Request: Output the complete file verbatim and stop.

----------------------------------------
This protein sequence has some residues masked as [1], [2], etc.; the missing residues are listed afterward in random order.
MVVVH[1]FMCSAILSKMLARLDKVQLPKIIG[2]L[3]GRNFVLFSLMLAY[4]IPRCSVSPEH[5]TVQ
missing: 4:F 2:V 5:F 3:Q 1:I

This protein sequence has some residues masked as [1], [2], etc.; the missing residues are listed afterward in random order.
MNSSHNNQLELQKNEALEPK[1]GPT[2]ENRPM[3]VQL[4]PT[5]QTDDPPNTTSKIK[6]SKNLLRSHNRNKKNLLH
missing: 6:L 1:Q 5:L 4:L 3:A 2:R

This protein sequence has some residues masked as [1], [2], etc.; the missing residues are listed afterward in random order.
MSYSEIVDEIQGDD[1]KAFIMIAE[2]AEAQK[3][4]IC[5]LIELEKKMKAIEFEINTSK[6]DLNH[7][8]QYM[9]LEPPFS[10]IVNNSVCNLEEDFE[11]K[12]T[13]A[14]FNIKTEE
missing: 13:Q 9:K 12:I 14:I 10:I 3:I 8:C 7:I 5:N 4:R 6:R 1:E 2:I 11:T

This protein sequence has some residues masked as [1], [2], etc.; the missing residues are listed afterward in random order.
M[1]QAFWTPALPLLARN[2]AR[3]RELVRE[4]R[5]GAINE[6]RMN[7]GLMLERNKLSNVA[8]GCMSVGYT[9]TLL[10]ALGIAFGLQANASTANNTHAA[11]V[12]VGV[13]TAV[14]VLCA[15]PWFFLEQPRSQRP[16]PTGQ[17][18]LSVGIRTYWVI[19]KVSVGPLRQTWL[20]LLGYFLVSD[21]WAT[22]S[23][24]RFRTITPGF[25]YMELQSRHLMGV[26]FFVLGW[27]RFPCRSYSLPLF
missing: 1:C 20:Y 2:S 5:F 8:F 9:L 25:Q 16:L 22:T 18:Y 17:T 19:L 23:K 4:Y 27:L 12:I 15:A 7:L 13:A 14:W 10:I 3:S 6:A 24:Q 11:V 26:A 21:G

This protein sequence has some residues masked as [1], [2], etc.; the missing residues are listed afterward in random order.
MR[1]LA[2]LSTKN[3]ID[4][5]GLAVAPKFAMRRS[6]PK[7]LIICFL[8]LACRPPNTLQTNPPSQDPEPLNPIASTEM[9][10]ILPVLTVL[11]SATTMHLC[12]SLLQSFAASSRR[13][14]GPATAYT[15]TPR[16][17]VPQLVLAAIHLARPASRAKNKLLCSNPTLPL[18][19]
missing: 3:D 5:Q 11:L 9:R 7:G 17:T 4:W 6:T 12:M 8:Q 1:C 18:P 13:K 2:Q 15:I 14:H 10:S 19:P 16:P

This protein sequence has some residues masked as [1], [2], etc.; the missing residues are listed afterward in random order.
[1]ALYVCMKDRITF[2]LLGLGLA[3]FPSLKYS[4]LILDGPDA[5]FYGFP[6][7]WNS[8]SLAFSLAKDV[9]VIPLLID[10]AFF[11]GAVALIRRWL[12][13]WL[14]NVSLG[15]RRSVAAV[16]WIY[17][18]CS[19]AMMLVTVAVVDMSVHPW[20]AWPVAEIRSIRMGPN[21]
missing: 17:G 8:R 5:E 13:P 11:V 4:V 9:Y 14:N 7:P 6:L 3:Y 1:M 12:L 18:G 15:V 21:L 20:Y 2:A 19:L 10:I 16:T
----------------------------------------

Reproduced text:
This protein sequence has some residues masked as [1], [2], etc.; the missing residues are listed afterward in random order.
MVVVH[1]FMCSAILSKMLARLDKVQLPKIIG[2]L[3]GRNFVLFSLMLAY[4]IPRCSVSPEH[5]TVQ
missing: 4:F 2:V 5:F 3:Q 1:I

This protein sequence has some residues masked as [1], [2], etc.; the missing residues are listed afterward in random order.
MNSSHNNQLELQKNEALEPK[1]GPT[2]ENRPM[3]VQL[4]PT[5]QTDDPPNTTSKIK[6]SKNLLRSHNRNKKNLLH
missing: 6:L 1:Q 5:L 4:L 3:A 2:R

This protein sequence has some residues masked as [1], [2], etc.; the missing residues are listed afterward in random order.
MSYSEIVDEIQGDD[1]KAFIMIAE[2]AEAQK[3][4]IC[5]LIELEKKMKAIEFEINTSK[6]DLNH[7][8]QYM[9]LEPPFS[10]IVNNSVCNLEEDFE[11]K[12]T[13]A[14]FNIKTEE
missing: 13:Q 9:K 12:I 14:I 10:I 3:I 8:C 7:I 5:N 4:R 6:R 1:E 2:I 11:T

This protein sequence has some residues masked as [1], [2], etc.; the missing residues are listed afterward in random order.
M[1]QAFWTPALPLLARN[2]AR[3]RELVRE[4]R[5]GAINE[6]RMN[7]GLMLERNKLSNVA[8]GCMSVGYT[9]TLL[10]ALGIAFGLQANASTANNTHAA[11]V[12]VGV[13]TAV[14]VLCA[15]PWFFLEQPRSQRP[16]PTGQ[17][18]LSVGIRTYWVI[19]KVSVGPLRQTWL[20]LLGYFLVSD[21]WAT[22]S[23][24]RFRTITPGF[25]YMELQSRHLMGV[26]FFVLGW[27]RFPCRSYSLPLF
missing: 1:C 20:Y 2:S 5:F 8:F 9:L 25:Q 16:L 22:T 18:Y 17:T 19:L 23:K 4:Y 27:L 12:I 15:A 7:L 13:A 14:W 10:I 3:S 6:A 24:Q 11:V 26:A 21:G

This protein sequence has some residues masked as [1], [2], etc.; the missing residues are listed afterward in random order.
MR[1]LA[2]LSTKN[3]ID[4][5]GLAVAPKFAMRRS[6]PK[7]LIICFL[8]LACRPPNTLQTNPPSQDPEPLNPIASTEM[9][10]ILPVLTVL[11]SATTMHLC[12]SLLQSFAASSRR[13][14]GPATAYT[15]TPR[16][17]VPQLVLAAIHLARPASRAKNKLLCSNPTLPL[18][19]
missing: 3:D 5:Q 11:L 9:R 7:G 17:T 4:W 6:T 12:M 8:Q 1:C 18:P 13:K 2:Q 15:I 14:H 10:S 19:P 16:P

This protein sequence has some residues masked as [1], [2], etc.; the missing residues are listed afterward in random order.
[1]ALYVCMKDRITF[2]LLGLGLA[3]FPSLKYS[4]LILDGPDA[5]FYGFP[6][7]WNS[8]SLAFSLAKDV[9]VIPLLID[10]AFF[11]GAVALIRRWL[12][13]WL[14]NVSLG[15]RRSVAAV[16]WIY[17][18]CS[19]AMMLVTVAVVDMSVHPW[20]AWPVAEIRSIRMGPN[21]
missing: 17:G 8:R 5:E 13:P 11:V 4:V 9:Y 14:N 7:P 6:L 3:Y 1:M 12:L 18:G 15:V 21:L 20:Y 2:A 19:L 10:I 16:T